Koena tribe

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The Bakoena or Bakwena ("those who venerate the crocodile") are a large clan in Southern Africa. They form part of the Sotho-Tswana Bantu people and can be found in different countries such as Lesotho, Botswana, South Africa, Zimbabwe and Eswatini. Their main languages are Sesotho and Setswana.[citation needed]"Koena" ("Kwena") is a Sotho/Tswana word meaning "crocodile", the crocodile is also their totem (seboko).[1]

Genealogy and history[edit]

Earliest ancestor of the Koena tribe, Koena, was a grandson of Masilo I, the king of Bahurutse branch of the koena around AD 1360. Koena and his followers settled at Tebang, now called Heidelberg.[2] Around AD 1500, Bakoena started spreading in the region, from the Lekwa or Vaal river to Kalahari (Botswana).

Sotho line[edit]

  • Bokoena state under kgosikgolo (meaning paramount chief) Napo
  • Kgoshi (sotho word meaning chief) Motebang
  • Kgoshi Molemo
  • Kgoshi Tsholoane
  • Kgoshi Monaheng
  • Kgoshi Motloang
  • Kgoshi Peete
  • Kgoshi Mokhachane
  • Kgoshi Moshoeshoe

and it continues to the royal line of Lesotho.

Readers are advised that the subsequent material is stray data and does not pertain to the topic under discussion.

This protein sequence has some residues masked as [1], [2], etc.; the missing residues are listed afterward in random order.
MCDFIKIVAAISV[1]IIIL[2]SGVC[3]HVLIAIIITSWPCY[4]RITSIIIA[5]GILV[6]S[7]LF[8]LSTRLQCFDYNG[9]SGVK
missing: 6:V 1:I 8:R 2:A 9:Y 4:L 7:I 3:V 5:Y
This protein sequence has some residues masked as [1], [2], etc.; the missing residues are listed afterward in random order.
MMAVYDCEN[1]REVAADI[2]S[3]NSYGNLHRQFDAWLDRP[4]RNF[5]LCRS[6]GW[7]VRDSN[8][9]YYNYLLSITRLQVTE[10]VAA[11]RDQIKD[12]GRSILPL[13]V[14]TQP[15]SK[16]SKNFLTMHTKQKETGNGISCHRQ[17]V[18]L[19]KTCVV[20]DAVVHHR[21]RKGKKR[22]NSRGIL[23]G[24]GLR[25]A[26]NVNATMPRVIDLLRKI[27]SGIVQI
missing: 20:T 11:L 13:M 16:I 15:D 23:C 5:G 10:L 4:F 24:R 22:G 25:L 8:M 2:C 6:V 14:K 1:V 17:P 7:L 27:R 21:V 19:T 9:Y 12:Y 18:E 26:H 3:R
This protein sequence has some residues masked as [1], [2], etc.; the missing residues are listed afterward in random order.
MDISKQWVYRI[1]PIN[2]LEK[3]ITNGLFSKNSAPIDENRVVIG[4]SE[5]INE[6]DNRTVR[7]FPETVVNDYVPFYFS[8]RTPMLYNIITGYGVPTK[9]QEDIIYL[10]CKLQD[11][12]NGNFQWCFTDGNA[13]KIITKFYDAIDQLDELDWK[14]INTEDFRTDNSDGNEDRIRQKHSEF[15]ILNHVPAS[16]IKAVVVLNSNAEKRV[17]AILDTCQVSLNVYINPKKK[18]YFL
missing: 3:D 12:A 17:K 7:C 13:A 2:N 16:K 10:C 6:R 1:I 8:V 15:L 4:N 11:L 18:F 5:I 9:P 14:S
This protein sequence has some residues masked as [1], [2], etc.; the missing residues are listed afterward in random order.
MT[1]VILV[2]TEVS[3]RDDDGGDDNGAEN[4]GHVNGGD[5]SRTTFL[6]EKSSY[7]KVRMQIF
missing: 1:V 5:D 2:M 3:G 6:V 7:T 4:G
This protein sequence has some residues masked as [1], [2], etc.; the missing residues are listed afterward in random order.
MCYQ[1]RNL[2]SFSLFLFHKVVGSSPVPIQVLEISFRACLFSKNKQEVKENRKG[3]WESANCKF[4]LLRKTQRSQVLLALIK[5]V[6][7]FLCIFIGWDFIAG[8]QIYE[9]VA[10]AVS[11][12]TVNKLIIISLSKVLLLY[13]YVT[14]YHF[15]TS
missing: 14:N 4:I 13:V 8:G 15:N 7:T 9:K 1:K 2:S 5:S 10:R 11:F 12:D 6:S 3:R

Botswana line[edit]

Kgabo II led a small group of Bakoena and crossed the Marico river and founded a tribe on the lands of the Bakgatla tribe (whose totem was the blue monkey) which they drove away, modern day Botswana. As the result of a split, several tribes like the ngwato and ngwaketse were formed and settled in a circular way, with the paramount Kwena settling at Ntsoana-Tsatsi (mythical origin land of the sotho people) with the Bafokeng around AD 1580.[3]


  1. ^ Rosenberg, Scott; Weisfelder, Richard F. (13 June 2013). Historical Dictionary of Lesotho. p. 45. ISBN 9780810879829.
  2. ^ Eldredge, Elizabeth A. (2015). Kingdoms and Chiefdoms of Southeastern Africa: Oral Traditions and History ... p. 245. ISBN 9781580465144.
  3. ^ Schapera, I. (1980). "Notes on the early history of the Kwena (Bakwena-bagaSechele)". Botswana Notes and Records. 12: 83–87. JSTOR 40980796.